The rate market just witnessed a rarity. The U.S. Federal Reserve has suddenly slashed its key interest rate by 50 bps.
The last such “emergency rate cut” happened in 2008 during one of the worst recessions of all time.
This pretty much cements a Bank of Canada rate cut by tomorrow.
“With markets now pricing in a full 25 bps worth of easing, the cost of disappointing the market may be too high for the BoC to maintain its very cautious approach,” TD Securities chief Canadian strategist told Bloomberg News.
The surprise cut drops the U.S. fed funds target down to 1.25%. And the market currently expects two to three more reductions by year-end.
Most economists expect the Bank of Canada to cut 25 bps, but the bond market is now pricing in greater odds of a 50-bps cut. The market anticipates the BoC waiting until tomorrow and not acting today, but nothing is out of the question.
Further out, the market now expects Canada’s overnight (policy) rate to drop 75-100 bps total in 2020. If that happened, it could theoretically drive down prime rate by anywhere from 45-100 bps.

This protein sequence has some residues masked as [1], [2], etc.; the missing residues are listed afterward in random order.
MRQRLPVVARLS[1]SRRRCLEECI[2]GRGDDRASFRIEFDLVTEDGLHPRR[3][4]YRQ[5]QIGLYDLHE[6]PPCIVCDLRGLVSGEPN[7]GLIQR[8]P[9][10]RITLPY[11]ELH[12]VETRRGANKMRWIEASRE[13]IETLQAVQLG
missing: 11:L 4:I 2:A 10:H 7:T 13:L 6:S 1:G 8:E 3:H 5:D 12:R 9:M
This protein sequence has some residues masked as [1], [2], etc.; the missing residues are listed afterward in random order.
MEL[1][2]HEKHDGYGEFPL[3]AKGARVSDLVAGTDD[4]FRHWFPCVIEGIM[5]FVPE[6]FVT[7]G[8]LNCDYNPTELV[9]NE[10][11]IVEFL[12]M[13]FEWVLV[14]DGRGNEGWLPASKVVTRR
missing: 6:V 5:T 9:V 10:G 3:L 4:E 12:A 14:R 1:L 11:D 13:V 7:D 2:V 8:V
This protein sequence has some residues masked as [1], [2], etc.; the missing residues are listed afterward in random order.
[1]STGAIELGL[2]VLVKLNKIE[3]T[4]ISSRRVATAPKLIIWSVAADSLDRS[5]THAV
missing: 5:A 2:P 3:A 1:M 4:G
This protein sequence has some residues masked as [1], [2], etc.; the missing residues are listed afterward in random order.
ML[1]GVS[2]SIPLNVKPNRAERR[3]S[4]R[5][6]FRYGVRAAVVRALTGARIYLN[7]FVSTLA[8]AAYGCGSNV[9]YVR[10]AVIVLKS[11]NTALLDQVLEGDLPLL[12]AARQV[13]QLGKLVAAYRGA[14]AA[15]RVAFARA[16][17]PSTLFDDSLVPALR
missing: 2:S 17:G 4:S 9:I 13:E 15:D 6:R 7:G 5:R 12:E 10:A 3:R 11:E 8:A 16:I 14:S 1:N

Rate watchers widely expect banks to not pass along some of the BoC’s cuts to consumers. Banks retained 20 bps of the last 50 bps in cuts in 2015. In other words, prime rate dropped from 3.00% to 2.70% when it normally would have fallen to 2.50%.
Either way, variable-rate holders should benefit after watching rates rise or go flat for four-and-a-half years. Just keep in mind that the lower rates go, the less likely banks are to pass through BoC cuts in full, or even partially (if things get bad enough economically and in the rate markets).
Variable-rate mortgagors aren’t the only ones who will see lower rates. Canada’s most-watched fixed-rate indicator, the 5-year bond yield, just broke yesterday’s panic low. Once this manic volatility calms down, lenders will bring fixed rates lower — until and unless credit risk surges and/or they’re forced to pay big risk premiums to fund their mortgages.